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NOAA's 33rd Climate Diagnostics and Prediction Workshop/CLIVAR Drought Workshop (CDPW) October 20-24, 2008 in Lincoln, N PowerPoint Presentation
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NOAA's 33rd Climate Diagnostics and Prediction Workshop/CLIVAR Drought Workshop (CDPW) October 20-24, 2008 in Lincoln, N

NOAA's 33rd Climate Diagnostics and Prediction Workshop/CLIVAR Drought Workshop (CDPW) October 20-24, 2008 in Lincoln, N

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NOAA's 33rd Climate Diagnostics and Prediction Workshop/CLIVAR Drought Workshop (CDPW) October 20-24, 2008 in Lincoln, N

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  1. Hydrodynamics of the Caribbean Low-level Jet and its Relationship to Drought K.H. Cook and E.K. Vizy Jackson School of Geosciences University of Texas at Austin NOAA's 33rd Climate Diagnostics and Prediction Workshop/CLIVAR Drought Workshop (CDPW)October 20-24, 2008 in Lincoln, Nebraska

  2. Seen in the NARR domain, the CLLJ is a prominent feature, with the highest low-level zonal wind speeds in the domain July, 925 hPa, m/s Caribbean low-level jet (CLLJ)

  3. Zonal Wind Speed July, 925 hPa, m/s Cuba Hispaniola Puerto Rico Venezuela Columbia

  4. Seasonality of the CLLJ Zonal wind speed (m/s) Month U wind averaged 80-60W and 12-18N, 925 hPa

  5. Seasonality of the CLLJ 0 m/s to -10 m/s (easterly) Zonal wind speed (m/s) Month U wind averaged 80-60W and 12-18N, 925 hPa

  6. Seasonality of the CLLJ Zonal wind speed (m/s) Strong in DJF Strongest in June/July Month U wind averaged 80-60W and 12-18N, 925 hPa

  7. Seasonality of the CLLJ Weakest in October Zonal wind speed (m/s) Weak in May Month U wind averaged 80-60W and 12-18N, 925 hPa

  8. October through April CLLJ largely disconnected from the flow (and moisture) entering the US and northern Mexico May through September Caribbean and Great Plains low-level jet system

  9. There are also significant seasonal differences in the elevation and vertical structure of the CLLJ.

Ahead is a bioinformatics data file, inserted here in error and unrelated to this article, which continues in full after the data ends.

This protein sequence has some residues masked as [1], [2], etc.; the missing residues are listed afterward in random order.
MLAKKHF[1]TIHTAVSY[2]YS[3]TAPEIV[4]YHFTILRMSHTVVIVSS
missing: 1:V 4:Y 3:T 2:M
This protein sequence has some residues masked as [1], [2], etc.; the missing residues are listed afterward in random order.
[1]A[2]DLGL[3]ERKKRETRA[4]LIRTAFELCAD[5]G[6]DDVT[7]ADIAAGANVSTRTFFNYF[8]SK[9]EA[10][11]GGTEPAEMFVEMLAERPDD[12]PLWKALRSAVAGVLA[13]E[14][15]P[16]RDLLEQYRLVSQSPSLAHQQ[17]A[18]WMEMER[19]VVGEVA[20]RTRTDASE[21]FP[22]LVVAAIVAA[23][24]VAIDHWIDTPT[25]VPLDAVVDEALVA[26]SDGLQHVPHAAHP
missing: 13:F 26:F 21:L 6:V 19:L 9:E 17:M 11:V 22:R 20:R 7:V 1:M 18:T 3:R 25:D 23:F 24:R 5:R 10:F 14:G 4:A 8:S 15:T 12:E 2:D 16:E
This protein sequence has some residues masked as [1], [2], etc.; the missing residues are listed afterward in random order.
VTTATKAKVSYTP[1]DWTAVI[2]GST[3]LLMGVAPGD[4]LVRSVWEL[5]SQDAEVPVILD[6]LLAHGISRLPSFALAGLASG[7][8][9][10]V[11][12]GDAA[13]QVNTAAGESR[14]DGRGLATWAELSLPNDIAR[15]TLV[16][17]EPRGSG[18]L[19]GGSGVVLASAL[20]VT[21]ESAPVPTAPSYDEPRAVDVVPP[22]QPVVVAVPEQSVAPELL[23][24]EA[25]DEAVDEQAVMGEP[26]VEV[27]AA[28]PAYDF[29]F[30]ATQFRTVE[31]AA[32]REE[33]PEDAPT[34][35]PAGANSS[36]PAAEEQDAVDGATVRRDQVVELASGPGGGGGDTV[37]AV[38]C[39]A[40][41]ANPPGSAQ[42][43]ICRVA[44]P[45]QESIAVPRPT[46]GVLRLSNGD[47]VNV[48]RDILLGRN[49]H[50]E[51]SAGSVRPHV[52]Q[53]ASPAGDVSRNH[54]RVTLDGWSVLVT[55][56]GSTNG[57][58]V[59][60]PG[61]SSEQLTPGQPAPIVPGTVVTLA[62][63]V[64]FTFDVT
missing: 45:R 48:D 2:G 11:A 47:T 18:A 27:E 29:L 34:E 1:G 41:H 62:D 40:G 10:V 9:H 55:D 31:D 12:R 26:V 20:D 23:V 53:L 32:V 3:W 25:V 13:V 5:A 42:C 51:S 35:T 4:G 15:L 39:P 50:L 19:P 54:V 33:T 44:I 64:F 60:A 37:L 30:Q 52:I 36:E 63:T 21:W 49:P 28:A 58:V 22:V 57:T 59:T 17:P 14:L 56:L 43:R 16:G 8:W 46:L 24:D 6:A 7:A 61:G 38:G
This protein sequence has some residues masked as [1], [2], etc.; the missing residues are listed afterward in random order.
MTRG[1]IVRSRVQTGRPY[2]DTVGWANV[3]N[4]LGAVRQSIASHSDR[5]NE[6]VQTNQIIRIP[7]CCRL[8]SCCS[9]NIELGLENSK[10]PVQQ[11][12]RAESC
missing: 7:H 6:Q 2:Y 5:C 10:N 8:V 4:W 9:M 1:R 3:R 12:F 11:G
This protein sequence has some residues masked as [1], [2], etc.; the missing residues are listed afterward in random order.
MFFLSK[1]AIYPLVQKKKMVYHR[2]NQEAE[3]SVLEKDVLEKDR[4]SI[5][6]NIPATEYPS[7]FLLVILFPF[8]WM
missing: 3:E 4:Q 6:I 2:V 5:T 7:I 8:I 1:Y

10. Zonal wind cross section in latitude and height at 70W January February March April May June

  11. Zonal wind cross section in latitude and height at 70W July August September October November December Note that the minimum in Sept/Oct at 925 hPa shown previously is partly due to this elevation change in boreal fall

  12. Diurnal Cycle July 925 hPa Daytime CLLJ ~ 2m/s weaker than the nighttime jet. Secondary minimum at 4 AM LT Local time at CLLJ region ~ GMT – 5 hr

  13. Purpose What controls the CLLJ on seasonal and diurnal time scales? What is the relationship of the CLLJ to drought …. over the central U.S.? …. over central America and southern Mexico?

  14. Dynamics of the CLLJ • Examine the horizontal momentum balance to understand • Diurnal cycle of the jet • Differences between seasons Start with July ….

  15. First-order v-momentum balance: geostrophy

  16. Note the diurnal cycle of the height gradient, weakening through the night and building up during the day.

  17. Afternoon: 4 PM LT Late Night: 4 AM LT The diurnal cycle of the meridional height gradient is caused by the diurnal cycle of heating over far northern South America.

  18. This diurnal cycle in height gradient does not directly generate the CLLJ’s diurnal cycle. The diurnal cycle of the jet has a different shape and the jet weakens during the day. Instead, the diurnal heating and cooling over northern South America generates meridional acceleration.